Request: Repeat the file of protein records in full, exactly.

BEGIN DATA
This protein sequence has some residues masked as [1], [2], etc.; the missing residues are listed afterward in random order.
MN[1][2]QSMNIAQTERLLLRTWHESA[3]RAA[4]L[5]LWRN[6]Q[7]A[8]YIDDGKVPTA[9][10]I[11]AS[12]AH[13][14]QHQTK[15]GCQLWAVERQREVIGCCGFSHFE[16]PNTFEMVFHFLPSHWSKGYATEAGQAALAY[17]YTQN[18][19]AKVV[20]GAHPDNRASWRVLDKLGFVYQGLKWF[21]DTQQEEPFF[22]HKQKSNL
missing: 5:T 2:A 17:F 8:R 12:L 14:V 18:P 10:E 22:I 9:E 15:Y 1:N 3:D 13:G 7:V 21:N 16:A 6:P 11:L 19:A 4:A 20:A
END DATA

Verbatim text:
This protein sequence has some residues masked as [1], [2], etc.; the missing residues are listed afterward in random order.
MN[1][2]QSMNIAQTERLLLRTWHESA[3]RAA[4]L[5]LWRN[6]Q[7]A[8]YIDDGKVPTA[9][10]I[11]AS[12]AH[13][14]QHQTK[15]GCQLWAVERQREVIGCCGFSHFE[16]PNTFEMVFHFLPSHWSKGYATEAGQAALAY[17]YTQN[18][19]AKVV[20]GAHPDNRASWRVLDKLGFVYQGLKWF[21]DTQQEEPFF[22]HKQKSNL
missing: 5:T 2:A 17:F 8:R 12:L 14:V 18:P 10:E 22:I 9:E 15:Y 1:N 3:D 13:G 7:V 21:N 16:A 6:P 11:L 19:A 4:A 20:A